I work with a handful of transfer applicants every year. It is a tough road for transfer applicants, especially if they are considering the more selective colleges.
Space is limited due to high retention rates at these colleges, leaving very little room for students who want to transfer, even ones with 4.0 GPAs. To say that I am cautious with their lists and about possible outcomes is an understatement.
But some students are determined to give it a try. If you are one of them, here are five things to consider:
1. Look at a college's transfer data from the last several years in section "D" of the Common Data Set.You will see how many transfer applicants the college received and how many were admitted. By dividing the number of admitted into the number that applied and then multiplying that by 100, you can calculate the college's transfer acceptance rate. For example, according to Swarthmore College's most recent Common Data Set (2021-2022), it admitted seven out of 430 transfer applicants, resulting in a 1.6% acceptance rate. This is even lower than Swarthmore's freshman acceptance rate of 7%.
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2. Consider why you are transferring before you go through the trouble of applying.Many of the transfer applicants I hear from are interested in attending a more prestigious college. They believe that by attending a "better school," their lives will change for the better. But oftentimes that student is better served by staying where they are and excelling more than they ever imagined.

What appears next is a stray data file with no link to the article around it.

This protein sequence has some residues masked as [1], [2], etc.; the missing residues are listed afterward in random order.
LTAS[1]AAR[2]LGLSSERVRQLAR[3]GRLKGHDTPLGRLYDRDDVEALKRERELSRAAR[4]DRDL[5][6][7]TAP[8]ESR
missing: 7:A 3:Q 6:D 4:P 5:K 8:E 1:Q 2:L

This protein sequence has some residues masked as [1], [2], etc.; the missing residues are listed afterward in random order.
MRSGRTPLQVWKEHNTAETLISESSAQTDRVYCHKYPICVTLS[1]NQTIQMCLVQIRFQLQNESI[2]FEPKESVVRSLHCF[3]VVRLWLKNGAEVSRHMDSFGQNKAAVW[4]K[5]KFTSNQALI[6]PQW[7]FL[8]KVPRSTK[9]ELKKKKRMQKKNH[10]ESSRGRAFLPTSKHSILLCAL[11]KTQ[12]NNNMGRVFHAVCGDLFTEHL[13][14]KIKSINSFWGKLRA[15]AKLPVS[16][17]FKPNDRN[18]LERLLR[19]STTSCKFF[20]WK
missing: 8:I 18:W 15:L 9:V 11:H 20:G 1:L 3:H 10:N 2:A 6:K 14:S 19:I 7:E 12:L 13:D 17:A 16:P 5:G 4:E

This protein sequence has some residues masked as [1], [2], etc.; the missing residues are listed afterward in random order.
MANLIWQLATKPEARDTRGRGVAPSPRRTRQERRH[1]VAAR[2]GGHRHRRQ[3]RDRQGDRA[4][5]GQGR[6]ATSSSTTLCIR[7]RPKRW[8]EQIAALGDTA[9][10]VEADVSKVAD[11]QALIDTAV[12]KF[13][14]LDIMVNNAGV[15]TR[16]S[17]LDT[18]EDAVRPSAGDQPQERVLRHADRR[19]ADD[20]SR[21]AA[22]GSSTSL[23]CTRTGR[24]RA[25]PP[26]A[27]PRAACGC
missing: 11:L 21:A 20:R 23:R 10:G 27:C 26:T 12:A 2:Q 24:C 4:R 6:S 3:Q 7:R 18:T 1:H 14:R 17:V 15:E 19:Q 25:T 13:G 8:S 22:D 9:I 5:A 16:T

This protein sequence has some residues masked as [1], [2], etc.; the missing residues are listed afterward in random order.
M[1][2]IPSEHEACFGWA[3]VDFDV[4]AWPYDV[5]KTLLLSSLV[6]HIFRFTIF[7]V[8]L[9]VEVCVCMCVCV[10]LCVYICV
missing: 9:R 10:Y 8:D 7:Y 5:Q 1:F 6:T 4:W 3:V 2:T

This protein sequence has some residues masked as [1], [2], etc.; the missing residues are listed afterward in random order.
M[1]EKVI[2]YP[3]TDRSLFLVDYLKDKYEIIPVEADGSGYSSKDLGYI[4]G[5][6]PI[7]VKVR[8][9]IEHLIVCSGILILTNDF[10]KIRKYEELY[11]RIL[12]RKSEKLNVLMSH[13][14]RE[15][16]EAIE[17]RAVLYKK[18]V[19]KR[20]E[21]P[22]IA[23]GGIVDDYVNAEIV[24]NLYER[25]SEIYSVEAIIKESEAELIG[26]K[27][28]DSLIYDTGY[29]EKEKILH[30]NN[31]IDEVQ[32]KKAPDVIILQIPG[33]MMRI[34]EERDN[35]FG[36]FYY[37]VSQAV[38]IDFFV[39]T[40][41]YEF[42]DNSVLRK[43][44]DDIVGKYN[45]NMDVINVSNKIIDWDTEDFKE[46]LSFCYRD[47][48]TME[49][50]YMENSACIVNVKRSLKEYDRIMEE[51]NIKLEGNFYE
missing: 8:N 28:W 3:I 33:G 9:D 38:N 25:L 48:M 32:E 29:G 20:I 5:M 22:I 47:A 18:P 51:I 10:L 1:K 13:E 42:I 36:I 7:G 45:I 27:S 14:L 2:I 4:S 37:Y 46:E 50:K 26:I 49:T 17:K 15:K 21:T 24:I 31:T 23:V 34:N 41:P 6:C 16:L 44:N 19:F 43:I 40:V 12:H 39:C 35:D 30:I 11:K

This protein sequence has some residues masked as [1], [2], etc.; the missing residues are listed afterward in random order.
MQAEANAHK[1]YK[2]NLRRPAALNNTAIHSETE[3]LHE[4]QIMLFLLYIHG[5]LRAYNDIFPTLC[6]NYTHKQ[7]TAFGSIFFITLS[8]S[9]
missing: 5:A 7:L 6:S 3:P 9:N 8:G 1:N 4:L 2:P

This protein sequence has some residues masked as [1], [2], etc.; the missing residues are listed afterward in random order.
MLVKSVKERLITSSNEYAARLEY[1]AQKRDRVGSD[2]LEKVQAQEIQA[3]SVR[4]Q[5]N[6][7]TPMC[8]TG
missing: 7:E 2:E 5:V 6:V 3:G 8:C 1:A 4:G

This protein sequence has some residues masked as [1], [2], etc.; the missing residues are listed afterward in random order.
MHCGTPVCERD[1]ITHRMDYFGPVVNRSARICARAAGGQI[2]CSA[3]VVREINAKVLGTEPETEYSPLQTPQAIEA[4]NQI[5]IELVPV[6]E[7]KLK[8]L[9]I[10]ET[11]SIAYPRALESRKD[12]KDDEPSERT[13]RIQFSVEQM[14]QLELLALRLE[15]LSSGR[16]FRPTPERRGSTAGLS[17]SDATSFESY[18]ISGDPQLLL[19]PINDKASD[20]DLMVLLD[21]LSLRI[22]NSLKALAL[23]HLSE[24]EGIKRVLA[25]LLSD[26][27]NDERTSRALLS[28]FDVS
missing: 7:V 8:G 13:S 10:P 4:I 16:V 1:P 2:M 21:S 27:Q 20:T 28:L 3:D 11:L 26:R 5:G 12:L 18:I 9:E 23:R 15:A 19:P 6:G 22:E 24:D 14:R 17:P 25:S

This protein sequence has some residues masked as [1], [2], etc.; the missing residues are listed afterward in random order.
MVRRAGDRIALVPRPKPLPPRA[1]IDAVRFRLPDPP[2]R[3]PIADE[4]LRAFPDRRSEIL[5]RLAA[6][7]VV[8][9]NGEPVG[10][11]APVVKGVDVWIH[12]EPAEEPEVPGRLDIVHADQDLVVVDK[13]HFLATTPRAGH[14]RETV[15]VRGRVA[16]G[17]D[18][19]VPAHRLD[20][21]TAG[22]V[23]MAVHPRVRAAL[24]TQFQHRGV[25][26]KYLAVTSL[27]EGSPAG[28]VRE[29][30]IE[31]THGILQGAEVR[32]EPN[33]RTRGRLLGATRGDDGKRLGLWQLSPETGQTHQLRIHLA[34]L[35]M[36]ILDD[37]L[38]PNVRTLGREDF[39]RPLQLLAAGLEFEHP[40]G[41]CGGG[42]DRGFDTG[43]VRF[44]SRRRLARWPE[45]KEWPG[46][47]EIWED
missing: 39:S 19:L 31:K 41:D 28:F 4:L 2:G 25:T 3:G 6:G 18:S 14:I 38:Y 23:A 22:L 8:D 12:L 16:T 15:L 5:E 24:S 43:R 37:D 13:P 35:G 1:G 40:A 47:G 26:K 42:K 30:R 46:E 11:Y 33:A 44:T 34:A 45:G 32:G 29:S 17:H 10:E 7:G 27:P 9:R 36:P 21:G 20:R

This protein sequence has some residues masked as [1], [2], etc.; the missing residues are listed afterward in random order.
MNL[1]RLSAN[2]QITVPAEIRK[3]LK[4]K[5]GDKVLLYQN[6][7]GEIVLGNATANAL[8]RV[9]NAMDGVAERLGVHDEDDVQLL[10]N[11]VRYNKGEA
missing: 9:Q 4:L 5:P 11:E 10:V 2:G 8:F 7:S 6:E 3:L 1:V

3. If you applied to the college as a high school senior and you apply again as a transfer applicant, they will look at your old application (or what is left of it) and compare it to the new application.I have shared this in the past about transfer admissions, but it deserves a reminder: new essays, updated activities lists, and a fresh approach are absolutely essential for the transfer application. No "copying and pasting" should go on from the old application to the new application.
4. Befriend your professors.You will need them to write powerful letters of recommendation. It can be challenging to connect with a professor, especially if the student is in a lot of large lecture classes their freshman year. The student needs to go out of their way to reach out, converse, and get to know the professor so that they know the student well enough to write a thoughtful letter of recommendation.
5. Grades and classes from college matter the most.If a student is hoping to transfer into a more selective college than where they are currently enrolled, their grades should be as strong as possible.
READ MORE: How High Schools Are Unknowingly Damaging Students’ Chances for College Admission
I have written about transfer admissions in the past. But the landscape has become so incredibly competitive since the pandemic that this topic deserves new attention. In the end, make sure you are transferring for the right reasons. As I often say, it's not where you go to college; it's what you do while you are there.